JUMP to my DUMBO companion [Jaysen Headley’s Vault Disney Project]
‘My Voice, My Life’ was the Opening Night film for the Asian American International Film Festival [AAIFF] 2015, a documentary from Hong Kong directed by Ruby Yang.
When I first heard that this film was the Opening Night film, I thought, wow, a documentary? It must really be worth watching. I can’t say that I remember many documentaries being selected as the Opening Night film for film festivals, so it must be special.
So was it special. Ofcourse it was ha ha.
So what is it about. In Hong Kong, schools are graded based on their prestige. They’re a bit like social classes, in that the lowest level is looked on as wayward; where the bad kids, less wealthy, and less cultured and educated kids go. So in Hong Kong, a musical was developed and they set out to cast students from a variety of these ‘wayward’ schools, including a school for the deaf. The film follows the journey of the cast from audition to end performance, focusing on a few specific students stories.
It’s wonderful to see this film and see that it is very accessible. Though its a film very specifically about Hong Kong and in Cantonese, it’s themes, and struggles of the students and educators are all real, and relate-able regardless of culture. We all have at some point felt the pressures of acceptance, fitting in, and expectations from others. We all care about our children, their education and sense of self. In the film, we see how students interact with other students from different schools, and those who seem different to them. There are some kids who struggle with school, and are labeled ‘bad,’ and we see the struggle of both these kids and those around them. They all must either adapt, or fail. They all learn to be a part of something bigger, and find motivation and sense of purpose from the teamwork needed to put on a production. The educators in the film are just as engaging to watch, as you hear their passion behind this project, in the training, disciplining and mentoring of these children. You can feel how these kids are affected by them. You also get to hear from some of the children’s parents expressing their thoughts, struggles and insights into their children.
The film is a testament to the power of arts programs for youth and it’s role in their education and development. Arts are a great way to get kids to get involved, find some purpose and passion in life.
I’m not sure how real, or how much these kids really grew, but it seems that the musical had a really big impact for many of these kids, and it also makes for a good narrative. One child struggled with not being accepted by his mother for having gone blind only a year ago. He is only just learning braille, and struggles with his self-confidence, especially now that he’s blind. By the end of the film, the last performance has finished, and the students featured in the film walk out on stage after the bow, to address their family and community, in relation to their struggles throughout the film. Obviously they set that up to be part of the film, to give it an extra push at the end. Regardless, it works. It doesn’t seem forced. Sure they were probably told to do it, but what came out seems genuine, and heartfelt. And heartbreaking.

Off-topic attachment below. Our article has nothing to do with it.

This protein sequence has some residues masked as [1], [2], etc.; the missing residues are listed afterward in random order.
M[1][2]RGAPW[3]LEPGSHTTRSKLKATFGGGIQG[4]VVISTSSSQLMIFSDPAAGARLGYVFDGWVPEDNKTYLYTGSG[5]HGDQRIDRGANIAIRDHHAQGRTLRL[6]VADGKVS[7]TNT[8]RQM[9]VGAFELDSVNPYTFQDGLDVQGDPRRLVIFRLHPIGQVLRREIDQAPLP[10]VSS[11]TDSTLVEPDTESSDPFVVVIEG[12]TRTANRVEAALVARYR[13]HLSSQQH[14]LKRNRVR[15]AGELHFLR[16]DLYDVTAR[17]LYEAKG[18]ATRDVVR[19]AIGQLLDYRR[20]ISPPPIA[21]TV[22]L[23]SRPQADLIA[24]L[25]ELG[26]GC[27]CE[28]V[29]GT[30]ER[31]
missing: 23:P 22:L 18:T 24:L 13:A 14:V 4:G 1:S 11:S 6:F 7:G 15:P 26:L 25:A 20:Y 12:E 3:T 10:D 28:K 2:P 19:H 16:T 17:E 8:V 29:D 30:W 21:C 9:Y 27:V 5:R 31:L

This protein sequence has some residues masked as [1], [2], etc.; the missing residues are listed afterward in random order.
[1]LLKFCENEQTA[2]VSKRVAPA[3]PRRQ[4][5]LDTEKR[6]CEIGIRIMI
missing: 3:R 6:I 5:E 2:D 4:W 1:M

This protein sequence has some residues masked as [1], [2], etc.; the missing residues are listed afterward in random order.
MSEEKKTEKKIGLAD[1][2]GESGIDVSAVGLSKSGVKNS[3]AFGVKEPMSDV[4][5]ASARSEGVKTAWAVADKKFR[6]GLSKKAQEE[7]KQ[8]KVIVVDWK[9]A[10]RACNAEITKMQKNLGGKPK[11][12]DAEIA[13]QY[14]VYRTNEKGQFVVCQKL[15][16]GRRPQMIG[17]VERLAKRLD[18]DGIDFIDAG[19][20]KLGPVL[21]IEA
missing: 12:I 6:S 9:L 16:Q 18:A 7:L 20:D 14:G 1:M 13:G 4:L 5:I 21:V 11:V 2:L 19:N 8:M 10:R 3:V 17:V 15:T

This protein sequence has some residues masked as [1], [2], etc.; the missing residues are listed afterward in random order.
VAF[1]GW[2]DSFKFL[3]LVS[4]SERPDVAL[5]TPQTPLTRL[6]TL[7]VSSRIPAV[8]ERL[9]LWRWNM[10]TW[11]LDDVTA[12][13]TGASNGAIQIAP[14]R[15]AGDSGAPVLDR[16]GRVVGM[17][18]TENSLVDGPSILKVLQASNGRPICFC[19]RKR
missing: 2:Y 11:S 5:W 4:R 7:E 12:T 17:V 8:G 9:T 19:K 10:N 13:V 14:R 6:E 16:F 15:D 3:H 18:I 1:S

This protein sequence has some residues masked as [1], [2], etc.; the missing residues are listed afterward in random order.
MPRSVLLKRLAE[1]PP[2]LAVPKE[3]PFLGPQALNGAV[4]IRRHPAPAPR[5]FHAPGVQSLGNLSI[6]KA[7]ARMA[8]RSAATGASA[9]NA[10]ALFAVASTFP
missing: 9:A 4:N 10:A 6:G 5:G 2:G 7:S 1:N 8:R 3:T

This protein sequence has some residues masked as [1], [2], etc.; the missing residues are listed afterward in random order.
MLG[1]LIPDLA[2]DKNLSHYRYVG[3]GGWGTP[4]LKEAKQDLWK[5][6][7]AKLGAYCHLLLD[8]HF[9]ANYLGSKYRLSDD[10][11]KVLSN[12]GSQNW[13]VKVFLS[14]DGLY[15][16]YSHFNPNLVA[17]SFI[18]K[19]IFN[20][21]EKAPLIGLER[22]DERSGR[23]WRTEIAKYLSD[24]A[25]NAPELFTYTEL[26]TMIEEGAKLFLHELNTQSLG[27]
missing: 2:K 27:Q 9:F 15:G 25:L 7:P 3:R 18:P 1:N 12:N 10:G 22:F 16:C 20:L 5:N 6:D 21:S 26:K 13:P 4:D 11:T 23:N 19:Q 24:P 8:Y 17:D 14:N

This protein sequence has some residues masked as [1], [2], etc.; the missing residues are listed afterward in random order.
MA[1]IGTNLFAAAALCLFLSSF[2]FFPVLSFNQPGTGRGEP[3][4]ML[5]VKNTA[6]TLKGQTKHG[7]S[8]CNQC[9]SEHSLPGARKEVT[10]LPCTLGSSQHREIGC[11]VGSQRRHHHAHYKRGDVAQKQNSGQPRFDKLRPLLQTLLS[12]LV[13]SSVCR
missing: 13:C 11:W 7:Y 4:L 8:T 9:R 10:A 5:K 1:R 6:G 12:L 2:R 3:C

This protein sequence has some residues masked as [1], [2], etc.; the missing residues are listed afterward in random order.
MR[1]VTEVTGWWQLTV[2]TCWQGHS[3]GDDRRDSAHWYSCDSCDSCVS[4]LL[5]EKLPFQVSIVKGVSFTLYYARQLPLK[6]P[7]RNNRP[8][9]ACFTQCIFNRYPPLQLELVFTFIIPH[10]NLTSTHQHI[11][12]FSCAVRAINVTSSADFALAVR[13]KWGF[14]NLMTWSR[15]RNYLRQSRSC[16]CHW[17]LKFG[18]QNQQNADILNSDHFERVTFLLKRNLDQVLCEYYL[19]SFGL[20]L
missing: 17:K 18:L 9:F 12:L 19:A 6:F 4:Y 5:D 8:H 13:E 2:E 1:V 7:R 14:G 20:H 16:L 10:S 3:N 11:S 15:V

Ruby Yang did such a wonderful job putting together the ‘characters’ and narrative for the film. Apparently there was like 500 hours of footage! Wow, that’s a lot to have to go through. But they must have captured almost everything ha ha. The end product seems almost fictional, because it seemed so easy to watch, you kind of forget it’s a documentary. It’s all reality, atleast as much of a reality as a documentary can be. You wonder in how many cases in documentaries, are there portrayals that are slightly fictionalized to serve the narrative, where truths are slightly stretched. With how reality television is conceived, I wouldn’t be too surprised. What’s real, what’s not. What’s been set up, and framed in a manner to get the result you wanted. I suppose that’s what propaganda films are essentially; selective and manipulated truth.
In anycase, definitely search this film out, if any of this sounds of interest to you. I encourage people to watch it.
At the website, you can find out more specific information about the film, including some more videos. I think it’d be a good thing for educators all over the world to see. I’d be a good film to show kids.
This post is a companion to Jaysen Headley’s Vault Disney Project (more info below)
VAULT #4: DUMBO
Ok,.. so I skipped Dumbo! Though I HAVE seen it before, it was a long time ago. I just remember not liking the creepy dream sequences, and clowns,.. there were clowns right? I think I may skip some of the early Disney Vault animated compilations occasionally cause Jaysen is flying through them. So, I may intersperse some other topics in my post, but will still link you to his Vault Disney posts! Anyhow,.. here’s
the link to Jaysen’s thoughts on Dumbo!
After this posting, I think I’ll separate previous posts where I combined two things so that the posts can be better organized.
JAYSEN HEADLEY’S VAULT DISNEY PROJECTS: Jaysen Headley asked me to re-watch every Disney Vault film in chronological order with him. We’re gonna try to watch atleast one a week if not 2. He’ll be writing a blog to accompany this project, and I will post a companion to it.
It’s a fun project! And I’m also mixing in other older films Jaysen had never seen. Right now, we’re working on Arnold Schwarzenegger & Mission: Impossible films!
Jaysen Headley’s Vault Disney: The Others Project Jaysen also started a sister project for other Disney films that are not considered part of the animated Vault called Vault Disney: The Others, which I will also be posting a companion for.
Next week, no new Arnold film, in it’s place until the next film will be select films from the Asian American International Film Festival 2015.